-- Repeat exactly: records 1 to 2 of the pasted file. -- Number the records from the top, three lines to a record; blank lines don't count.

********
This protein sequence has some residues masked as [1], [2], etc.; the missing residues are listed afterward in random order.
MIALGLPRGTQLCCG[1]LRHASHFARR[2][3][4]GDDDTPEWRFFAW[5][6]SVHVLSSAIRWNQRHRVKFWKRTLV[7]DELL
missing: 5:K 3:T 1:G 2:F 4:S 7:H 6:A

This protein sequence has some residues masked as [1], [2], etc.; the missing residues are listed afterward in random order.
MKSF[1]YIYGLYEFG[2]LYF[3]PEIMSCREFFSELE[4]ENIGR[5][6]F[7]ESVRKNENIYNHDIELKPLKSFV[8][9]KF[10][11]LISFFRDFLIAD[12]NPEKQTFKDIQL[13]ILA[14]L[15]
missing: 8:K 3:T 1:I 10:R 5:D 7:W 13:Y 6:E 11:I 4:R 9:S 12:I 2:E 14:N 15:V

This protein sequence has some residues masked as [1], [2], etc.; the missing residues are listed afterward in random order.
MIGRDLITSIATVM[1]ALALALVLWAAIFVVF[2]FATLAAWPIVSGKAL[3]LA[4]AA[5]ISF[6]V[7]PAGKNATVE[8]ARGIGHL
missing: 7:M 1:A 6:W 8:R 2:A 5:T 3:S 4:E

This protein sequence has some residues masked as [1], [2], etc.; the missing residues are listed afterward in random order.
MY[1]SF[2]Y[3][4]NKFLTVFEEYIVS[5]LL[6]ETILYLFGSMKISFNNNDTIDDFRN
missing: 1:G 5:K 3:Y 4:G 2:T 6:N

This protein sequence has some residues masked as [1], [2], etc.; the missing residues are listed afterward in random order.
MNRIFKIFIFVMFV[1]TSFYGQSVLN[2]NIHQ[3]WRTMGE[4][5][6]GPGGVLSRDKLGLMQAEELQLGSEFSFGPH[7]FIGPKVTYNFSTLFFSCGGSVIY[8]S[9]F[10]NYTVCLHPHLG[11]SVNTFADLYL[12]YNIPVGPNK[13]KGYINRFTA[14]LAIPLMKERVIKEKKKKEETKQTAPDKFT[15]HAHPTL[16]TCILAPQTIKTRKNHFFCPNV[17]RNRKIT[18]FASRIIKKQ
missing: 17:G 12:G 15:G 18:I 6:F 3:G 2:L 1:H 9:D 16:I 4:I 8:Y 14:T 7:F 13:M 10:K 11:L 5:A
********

This protein sequence has some residues masked as [1], [2], etc.; the missing residues are listed afterward in random order.
MIALGLPRGTQLCCG[1]LRHASHFARR[2][3][4]GDDDTPEWRFFAW[5][6]SVHVLSSAIRWNQRHRVKFWKRTLV[7]DELL
missing: 5:K 3:T 1:G 2:F 4:S 7:H 6:A

This protein sequence has some residues masked as [1], [2], etc.; the missing residues are listed afterward in random order.
MKSF[1]YIYGLYEFG[2]LYF[3]PEIMSCREFFSELE[4]ENIGR[5][6]F[7]ESVRKNENIYNHDIELKPLKSFV[8][9]KF[10][11]LISFFRDFLIAD[12]NPEKQTFKDIQL[13]ILA[14]L[15]
missing: 8:K 3:T 1:I 10:R 5:D 7:W 13:Y 6:E 11:I 4:R 9:S 12:I 2:E 14:N 15:V